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Michael Steele: opponents at RNC debate say party 'needs to be fixed'

Michael Steele faces strong opposition in his bid to be reelected as chairman of the Republican National Committee (RNC). At a debate Monday, his four opponents accused him of mismanagement.

By Staff writer / January 3, 2011

Michael Steele, candidate for the chairmanship of the Republican National Committee, attends a debate with other candidates at the National Press Club in Washington Monday.

Larry Downing/Reuters

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Washington

Michael Steele, who is running for reelection as chairman of the Republican National Committee (RNC), took a beating from four challengers Monday in a lively debate at the National Press Club.

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Nearing the end of a turbulent two-year term, Mr. Steele faced respectful but pointed attacks from the challengers, who repeatedly referred to an RNC debt of more than $20 million, an alienated donor base, and underfunded turnout efforts in the 2010 election.

The RNC “is broken and it needs to be fixed,” said Ann Wagner, one of the four challengers and former chairman of the Missouri Republican Party.

Steele fired back in self-defense, arguing that he brought the party back from being an “endangered species,” as a Time magazine cover put it in May 2009, to winning elections again – culminating in a resounding midterm success last November.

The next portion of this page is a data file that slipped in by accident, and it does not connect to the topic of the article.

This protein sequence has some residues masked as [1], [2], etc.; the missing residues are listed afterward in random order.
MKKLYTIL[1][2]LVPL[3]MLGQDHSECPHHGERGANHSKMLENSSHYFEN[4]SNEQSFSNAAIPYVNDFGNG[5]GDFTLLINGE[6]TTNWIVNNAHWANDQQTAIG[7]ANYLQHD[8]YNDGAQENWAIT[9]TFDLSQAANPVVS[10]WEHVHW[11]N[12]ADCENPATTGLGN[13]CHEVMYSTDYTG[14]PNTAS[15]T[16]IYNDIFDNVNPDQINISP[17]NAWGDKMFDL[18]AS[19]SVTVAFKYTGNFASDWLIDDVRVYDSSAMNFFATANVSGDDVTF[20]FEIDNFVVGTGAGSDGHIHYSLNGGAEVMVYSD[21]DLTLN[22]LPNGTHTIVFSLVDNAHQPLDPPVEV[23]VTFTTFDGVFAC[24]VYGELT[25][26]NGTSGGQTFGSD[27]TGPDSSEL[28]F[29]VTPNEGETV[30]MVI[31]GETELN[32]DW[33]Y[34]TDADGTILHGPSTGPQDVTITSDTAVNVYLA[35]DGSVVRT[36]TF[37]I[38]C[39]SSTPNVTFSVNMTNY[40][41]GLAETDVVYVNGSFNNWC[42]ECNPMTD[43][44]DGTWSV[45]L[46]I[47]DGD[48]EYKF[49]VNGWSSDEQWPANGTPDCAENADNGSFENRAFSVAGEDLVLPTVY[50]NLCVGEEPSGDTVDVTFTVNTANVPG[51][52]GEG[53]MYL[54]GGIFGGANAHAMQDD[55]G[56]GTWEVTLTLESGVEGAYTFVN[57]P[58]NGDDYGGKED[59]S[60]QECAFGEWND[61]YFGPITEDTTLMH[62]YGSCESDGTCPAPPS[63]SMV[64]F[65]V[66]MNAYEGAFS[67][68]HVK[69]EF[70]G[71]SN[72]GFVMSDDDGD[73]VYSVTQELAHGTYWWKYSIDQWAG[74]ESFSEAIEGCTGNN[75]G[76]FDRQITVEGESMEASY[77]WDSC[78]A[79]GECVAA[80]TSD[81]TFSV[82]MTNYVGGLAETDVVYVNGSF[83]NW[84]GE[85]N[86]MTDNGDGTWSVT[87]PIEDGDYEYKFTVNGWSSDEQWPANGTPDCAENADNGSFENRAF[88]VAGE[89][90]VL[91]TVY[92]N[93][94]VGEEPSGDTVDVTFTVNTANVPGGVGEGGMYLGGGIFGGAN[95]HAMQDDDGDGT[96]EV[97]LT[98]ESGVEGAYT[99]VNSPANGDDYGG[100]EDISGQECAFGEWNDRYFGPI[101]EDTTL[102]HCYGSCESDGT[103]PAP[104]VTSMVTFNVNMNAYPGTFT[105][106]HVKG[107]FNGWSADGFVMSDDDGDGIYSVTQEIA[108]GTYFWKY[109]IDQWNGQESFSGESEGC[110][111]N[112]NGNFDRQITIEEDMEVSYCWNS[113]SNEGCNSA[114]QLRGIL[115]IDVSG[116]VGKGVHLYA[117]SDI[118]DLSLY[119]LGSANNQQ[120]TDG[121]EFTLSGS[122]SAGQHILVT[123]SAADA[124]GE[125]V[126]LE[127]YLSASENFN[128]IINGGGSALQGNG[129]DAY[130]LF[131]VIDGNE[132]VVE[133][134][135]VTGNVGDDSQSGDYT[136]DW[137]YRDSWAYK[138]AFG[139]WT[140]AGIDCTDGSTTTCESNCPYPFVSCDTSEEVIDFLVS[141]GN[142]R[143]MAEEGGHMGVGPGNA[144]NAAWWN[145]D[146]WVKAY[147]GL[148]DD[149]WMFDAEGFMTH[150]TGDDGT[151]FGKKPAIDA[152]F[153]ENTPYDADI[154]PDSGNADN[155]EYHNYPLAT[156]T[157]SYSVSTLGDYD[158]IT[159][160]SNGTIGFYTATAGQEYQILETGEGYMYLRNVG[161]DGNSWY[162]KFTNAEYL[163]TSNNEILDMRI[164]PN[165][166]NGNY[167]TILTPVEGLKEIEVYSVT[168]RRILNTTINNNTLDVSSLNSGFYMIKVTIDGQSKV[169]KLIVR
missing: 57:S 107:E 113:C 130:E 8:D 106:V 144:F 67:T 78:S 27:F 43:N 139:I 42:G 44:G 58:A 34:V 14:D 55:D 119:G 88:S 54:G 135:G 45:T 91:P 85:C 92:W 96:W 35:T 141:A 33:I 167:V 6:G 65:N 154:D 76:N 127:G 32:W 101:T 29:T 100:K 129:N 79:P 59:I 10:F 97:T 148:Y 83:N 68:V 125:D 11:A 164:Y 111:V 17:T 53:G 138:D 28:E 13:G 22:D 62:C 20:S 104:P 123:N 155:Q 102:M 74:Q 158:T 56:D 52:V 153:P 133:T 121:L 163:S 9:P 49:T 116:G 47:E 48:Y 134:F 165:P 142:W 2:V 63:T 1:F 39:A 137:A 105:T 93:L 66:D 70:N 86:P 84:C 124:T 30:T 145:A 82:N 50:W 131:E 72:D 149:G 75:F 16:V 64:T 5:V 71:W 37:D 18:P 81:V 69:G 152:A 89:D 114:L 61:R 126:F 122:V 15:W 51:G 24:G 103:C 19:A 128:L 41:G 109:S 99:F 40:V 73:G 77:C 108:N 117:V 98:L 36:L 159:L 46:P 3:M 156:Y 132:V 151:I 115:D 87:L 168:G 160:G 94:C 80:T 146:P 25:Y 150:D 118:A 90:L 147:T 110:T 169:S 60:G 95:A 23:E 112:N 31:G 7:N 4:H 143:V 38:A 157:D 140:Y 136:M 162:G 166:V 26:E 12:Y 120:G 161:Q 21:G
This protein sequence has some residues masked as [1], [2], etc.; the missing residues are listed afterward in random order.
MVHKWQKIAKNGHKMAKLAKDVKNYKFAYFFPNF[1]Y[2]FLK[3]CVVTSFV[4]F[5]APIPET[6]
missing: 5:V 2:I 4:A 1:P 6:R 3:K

“I’m a glass-half-full kind of guy,” Steele said. “I don’t see the crisis as some may see it. I don’t see it as something where the alarm bells go off and you start throwing and remaking and blowing up, but what you do is get down to the burdensome work of building."

Unusual attention

Usually, the election of a national party chair barely gets much public notice. But Steele’s tenure has been so rocky, with verbal gaffes, financial woes, and widely reported mismanagement, that the political world is watching closely. The party did turn in an exceptional performance in the November midterms, but Steele critics say that’s only because outside groups and other party bodies, such as the Republican Governors Association, filled in the gaps.

Especially at the start of a presidential election cycle, that model is inadequate, say GOP strategists.

“Outside organizations can only do so much to fund turnout efforts,” says Republican pollster Whit Ayres. “And the lack of funding for the 72-hour turnout program was a significant problem for Republican candidates nationally in this last election.”

It’s “extraordinarily important” that the RNC chairman be competent in a broad range of areas, Mr. Ayres says. The top three: fundraising, managing a large and complex organization, and being an effective spokesman for the party.

Preaching inclusiveness

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